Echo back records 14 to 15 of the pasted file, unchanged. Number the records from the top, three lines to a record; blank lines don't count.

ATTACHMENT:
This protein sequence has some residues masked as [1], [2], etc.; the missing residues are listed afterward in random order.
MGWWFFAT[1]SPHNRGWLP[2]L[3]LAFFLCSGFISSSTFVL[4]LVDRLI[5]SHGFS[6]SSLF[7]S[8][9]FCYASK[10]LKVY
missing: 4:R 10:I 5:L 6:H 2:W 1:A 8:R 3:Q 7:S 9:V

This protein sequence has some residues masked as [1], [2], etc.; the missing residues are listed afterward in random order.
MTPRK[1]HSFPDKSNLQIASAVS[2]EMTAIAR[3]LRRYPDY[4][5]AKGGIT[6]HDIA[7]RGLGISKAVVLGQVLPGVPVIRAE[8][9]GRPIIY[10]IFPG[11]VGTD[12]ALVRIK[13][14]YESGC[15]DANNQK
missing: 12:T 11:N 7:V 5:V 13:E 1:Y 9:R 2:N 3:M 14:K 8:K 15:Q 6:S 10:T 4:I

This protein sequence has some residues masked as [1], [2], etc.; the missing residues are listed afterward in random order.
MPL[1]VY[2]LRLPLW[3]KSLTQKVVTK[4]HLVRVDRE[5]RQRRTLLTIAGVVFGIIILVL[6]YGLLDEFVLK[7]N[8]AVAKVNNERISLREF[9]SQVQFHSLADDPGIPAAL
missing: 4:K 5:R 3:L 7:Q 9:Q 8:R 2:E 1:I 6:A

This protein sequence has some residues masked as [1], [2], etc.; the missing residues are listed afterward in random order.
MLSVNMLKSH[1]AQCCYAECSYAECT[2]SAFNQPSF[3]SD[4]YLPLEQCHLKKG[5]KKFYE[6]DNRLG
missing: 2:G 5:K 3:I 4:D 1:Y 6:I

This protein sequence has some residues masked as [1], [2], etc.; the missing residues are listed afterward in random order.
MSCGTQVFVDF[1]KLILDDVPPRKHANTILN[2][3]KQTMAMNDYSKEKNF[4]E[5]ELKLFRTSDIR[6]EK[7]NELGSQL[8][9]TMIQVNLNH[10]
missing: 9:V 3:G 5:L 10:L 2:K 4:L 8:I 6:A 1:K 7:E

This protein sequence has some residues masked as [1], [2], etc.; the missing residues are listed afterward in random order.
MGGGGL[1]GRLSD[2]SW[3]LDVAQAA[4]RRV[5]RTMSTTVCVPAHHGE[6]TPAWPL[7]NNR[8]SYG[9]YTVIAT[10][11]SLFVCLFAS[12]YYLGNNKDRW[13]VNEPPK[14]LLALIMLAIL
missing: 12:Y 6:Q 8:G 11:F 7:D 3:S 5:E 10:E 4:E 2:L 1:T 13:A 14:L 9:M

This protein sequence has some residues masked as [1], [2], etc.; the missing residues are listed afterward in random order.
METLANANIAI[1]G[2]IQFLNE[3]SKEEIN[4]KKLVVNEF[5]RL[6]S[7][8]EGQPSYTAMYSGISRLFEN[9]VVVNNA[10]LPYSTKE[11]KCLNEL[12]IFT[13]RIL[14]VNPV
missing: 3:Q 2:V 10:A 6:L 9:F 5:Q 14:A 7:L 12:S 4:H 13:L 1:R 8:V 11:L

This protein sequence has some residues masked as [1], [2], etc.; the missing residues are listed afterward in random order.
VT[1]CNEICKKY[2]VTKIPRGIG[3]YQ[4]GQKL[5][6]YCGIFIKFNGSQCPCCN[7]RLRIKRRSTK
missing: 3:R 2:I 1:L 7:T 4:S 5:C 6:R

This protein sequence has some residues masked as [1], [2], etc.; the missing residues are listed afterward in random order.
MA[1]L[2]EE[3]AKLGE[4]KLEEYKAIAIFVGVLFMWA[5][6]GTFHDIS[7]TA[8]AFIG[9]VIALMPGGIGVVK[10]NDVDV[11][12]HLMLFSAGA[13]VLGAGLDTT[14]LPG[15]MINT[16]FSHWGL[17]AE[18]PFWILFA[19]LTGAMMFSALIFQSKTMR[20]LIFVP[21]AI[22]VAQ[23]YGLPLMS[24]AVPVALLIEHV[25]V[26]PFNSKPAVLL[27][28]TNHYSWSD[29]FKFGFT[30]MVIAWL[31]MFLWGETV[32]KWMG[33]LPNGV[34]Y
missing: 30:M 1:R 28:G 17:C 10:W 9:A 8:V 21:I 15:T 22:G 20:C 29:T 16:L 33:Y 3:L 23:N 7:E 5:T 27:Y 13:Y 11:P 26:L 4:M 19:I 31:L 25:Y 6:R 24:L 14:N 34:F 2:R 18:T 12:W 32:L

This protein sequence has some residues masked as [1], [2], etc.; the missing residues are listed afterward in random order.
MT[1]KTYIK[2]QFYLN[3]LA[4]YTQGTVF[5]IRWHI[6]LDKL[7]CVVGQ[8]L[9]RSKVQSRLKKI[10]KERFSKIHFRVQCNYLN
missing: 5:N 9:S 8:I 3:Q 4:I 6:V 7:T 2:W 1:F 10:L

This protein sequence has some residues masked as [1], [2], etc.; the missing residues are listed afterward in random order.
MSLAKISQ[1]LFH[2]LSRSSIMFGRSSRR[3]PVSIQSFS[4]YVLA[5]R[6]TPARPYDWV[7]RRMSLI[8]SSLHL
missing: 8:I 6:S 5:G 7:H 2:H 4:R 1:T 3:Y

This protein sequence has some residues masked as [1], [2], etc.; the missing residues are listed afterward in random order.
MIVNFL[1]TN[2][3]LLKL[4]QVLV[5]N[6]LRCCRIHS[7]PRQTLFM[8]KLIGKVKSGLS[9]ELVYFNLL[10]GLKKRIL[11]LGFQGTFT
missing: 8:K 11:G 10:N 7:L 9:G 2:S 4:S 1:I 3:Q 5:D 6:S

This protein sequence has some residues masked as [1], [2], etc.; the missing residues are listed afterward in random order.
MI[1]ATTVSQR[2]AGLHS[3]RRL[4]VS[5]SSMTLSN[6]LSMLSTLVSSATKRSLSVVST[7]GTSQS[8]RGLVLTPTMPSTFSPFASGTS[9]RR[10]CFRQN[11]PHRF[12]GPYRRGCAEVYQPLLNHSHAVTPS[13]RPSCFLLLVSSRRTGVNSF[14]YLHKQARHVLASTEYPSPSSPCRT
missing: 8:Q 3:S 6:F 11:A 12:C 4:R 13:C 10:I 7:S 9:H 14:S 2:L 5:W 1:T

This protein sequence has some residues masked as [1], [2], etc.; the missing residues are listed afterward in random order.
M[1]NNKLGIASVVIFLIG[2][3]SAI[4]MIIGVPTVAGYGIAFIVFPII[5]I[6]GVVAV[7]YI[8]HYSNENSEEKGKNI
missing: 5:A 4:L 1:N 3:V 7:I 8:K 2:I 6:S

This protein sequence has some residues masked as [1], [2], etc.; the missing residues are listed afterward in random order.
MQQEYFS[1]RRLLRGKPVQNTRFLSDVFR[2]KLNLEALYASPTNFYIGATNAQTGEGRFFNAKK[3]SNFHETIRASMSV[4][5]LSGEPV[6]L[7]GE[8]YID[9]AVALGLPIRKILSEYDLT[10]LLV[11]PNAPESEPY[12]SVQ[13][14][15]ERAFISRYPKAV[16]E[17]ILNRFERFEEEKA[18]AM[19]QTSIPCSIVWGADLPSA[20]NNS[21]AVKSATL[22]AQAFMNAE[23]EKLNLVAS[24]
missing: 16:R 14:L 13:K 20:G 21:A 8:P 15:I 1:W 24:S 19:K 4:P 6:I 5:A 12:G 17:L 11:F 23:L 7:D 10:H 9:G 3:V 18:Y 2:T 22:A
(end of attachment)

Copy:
This protein sequence has some residues masked as [1], [2], etc.; the missing residues are listed afterward in random order.
M[1]NNKLGIASVVIFLIG[2][3]SAI[4]MIIGVPTVAGYGIAFIVFPII[5]I[6]GVVAV[7]YI[8]HYSNENSEEKGKNI
missing: 5:A 4:L 1:N 3:V 7:I 8:K 2:I 6:S

This protein sequence has some residues masked as [1], [2], etc.; the missing residues are listed afterward in random order.
MQQEYFS[1]RRLLRGKPVQNTRFLSDVFR[2]KLNLEALYASPTNFYIGATNAQTGEGRFFNAKK[3]SNFHETIRASMSV[4][5]LSGEPV[6]L[7]GE[8]YID[9]AVALGLPIRKILSEYDLT[10]LLV[11]PNAPESEPY[12]SVQ[13][14][15]ERAFISRYPKAV[16]E[17]ILNRFERFEEEKA[18]AM[19]QTSIPCSIVWGADLPSA[20]NNS[21]AVKSATL[22]AQAFMNAE[23]EKLNLVAS[24]
missing: 16:R 14:L 13:K 20:G 21:A 8:P 15:I 1:W 24:S 19:K 4:P 6:I 5:A 12:G 17:L 11:F 23:L 7:D 10:H 9:G 3:V 18:Y 2:T 22:A